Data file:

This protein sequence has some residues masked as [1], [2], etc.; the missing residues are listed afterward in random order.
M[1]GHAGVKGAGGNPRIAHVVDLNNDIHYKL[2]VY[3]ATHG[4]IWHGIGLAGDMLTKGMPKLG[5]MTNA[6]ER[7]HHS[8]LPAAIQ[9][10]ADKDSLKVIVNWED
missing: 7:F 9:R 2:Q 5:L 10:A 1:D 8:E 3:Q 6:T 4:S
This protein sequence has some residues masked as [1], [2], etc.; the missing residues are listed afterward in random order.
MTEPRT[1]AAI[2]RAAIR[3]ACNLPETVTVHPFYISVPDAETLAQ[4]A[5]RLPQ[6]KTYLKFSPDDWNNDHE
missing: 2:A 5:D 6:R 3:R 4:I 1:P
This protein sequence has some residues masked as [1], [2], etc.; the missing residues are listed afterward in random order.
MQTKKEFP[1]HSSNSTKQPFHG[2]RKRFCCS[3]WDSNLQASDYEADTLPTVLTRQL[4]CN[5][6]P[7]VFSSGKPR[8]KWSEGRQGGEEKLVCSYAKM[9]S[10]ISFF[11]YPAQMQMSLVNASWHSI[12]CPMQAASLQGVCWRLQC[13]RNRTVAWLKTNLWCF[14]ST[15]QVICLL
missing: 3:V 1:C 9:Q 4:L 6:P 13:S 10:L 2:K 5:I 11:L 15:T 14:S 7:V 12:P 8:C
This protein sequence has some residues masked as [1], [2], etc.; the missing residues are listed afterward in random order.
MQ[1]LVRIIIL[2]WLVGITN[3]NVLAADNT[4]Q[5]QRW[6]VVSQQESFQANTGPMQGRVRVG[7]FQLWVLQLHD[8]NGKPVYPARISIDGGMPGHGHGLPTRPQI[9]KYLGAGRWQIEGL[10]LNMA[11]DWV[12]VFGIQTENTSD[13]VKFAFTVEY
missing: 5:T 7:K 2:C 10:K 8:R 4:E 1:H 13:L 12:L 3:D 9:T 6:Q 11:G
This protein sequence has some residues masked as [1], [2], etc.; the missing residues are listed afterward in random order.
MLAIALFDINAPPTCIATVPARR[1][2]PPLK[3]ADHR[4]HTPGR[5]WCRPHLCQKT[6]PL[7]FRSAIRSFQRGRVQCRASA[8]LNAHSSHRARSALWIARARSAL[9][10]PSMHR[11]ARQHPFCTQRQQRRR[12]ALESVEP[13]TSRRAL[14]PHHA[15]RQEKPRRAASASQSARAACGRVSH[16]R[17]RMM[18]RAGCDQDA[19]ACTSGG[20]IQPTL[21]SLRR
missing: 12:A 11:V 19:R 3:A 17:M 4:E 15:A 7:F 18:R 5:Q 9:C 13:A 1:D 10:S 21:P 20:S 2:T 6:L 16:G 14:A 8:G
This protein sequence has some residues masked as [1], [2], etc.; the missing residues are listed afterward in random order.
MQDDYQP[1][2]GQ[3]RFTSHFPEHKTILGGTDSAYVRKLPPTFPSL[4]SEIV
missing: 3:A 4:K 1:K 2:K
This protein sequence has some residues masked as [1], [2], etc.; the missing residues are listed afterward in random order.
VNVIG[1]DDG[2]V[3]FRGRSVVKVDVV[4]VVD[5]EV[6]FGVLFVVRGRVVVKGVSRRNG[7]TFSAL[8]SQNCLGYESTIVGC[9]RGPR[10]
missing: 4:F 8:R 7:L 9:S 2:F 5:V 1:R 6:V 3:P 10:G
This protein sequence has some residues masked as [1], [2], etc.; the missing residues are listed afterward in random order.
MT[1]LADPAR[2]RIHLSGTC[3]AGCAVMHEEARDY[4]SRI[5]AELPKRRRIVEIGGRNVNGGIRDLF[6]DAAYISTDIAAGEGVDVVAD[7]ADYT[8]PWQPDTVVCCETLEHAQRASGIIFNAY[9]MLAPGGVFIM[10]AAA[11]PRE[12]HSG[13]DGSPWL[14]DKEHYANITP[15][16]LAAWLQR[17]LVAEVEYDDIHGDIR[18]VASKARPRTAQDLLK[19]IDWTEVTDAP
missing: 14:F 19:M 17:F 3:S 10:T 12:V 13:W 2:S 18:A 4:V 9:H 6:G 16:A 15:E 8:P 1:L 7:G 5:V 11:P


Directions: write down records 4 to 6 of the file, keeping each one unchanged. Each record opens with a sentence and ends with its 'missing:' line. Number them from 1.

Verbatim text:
This protein sequence has some residues masked as [1], [2], etc.; the missing residues are listed afterward in random order.
MQ[1]LVRIIIL[2]WLVGITN[3]NVLAADNT[4]Q[5]QRW[6]VVSQQESFQANTGPMQGRVRVG[7]FQLWVLQLHD[8]NGKPVYPARISIDGGMPGHGHGLPTRPQI[9]KYLGAGRWQIEGL[10]LNMA[11]DWV[12]VFGIQTENTSD[13]VKFAFTVEY
missing: 5:T 7:K 2:C 10:K 8:R 4:E 1:H 13:L 12:L 3:D 9:T 6:Q 11:G
This protein sequence has some residues masked as [1], [2], etc.; the missing residues are listed afterward in random order.
MLAIALFDINAPPTCIATVPARR[1][2]PPLK[3]ADHR[4]HTPGR[5]WCRPHLCQKT[6]PL[7]FRSAIRSFQRGRVQCRASA[8]LNAHSSHRARSALWIARARSAL[9][10]PSMHR[11]ARQHPFCTQRQQRRR[12]ALESVEP[13]TSRRAL[14]PHHA[15]RQEKPRRAASASQSARAACGRVSH[16]R[17]RMM[18]RAGCDQDA[19]ACTSGG[20]IQPTL[21]SLRR
missing: 12:A 11:V 19:R 3:A 17:M 4:E 15:A 7:F 18:R 5:Q 9:C 13:A 1:D 10:S 21:P 20:S 2:T 6:L 16:G 14:A 8:G
This protein sequence has some residues masked as [1], [2], etc.; the missing residues are listed afterward in random order.
MQDDYQP[1][2]GQ[3]RFTSHFPEHKTILGGTDSAYVRKLPPTFPSL[4]SEIV
missing: 3:A 4:K 1:K 2:K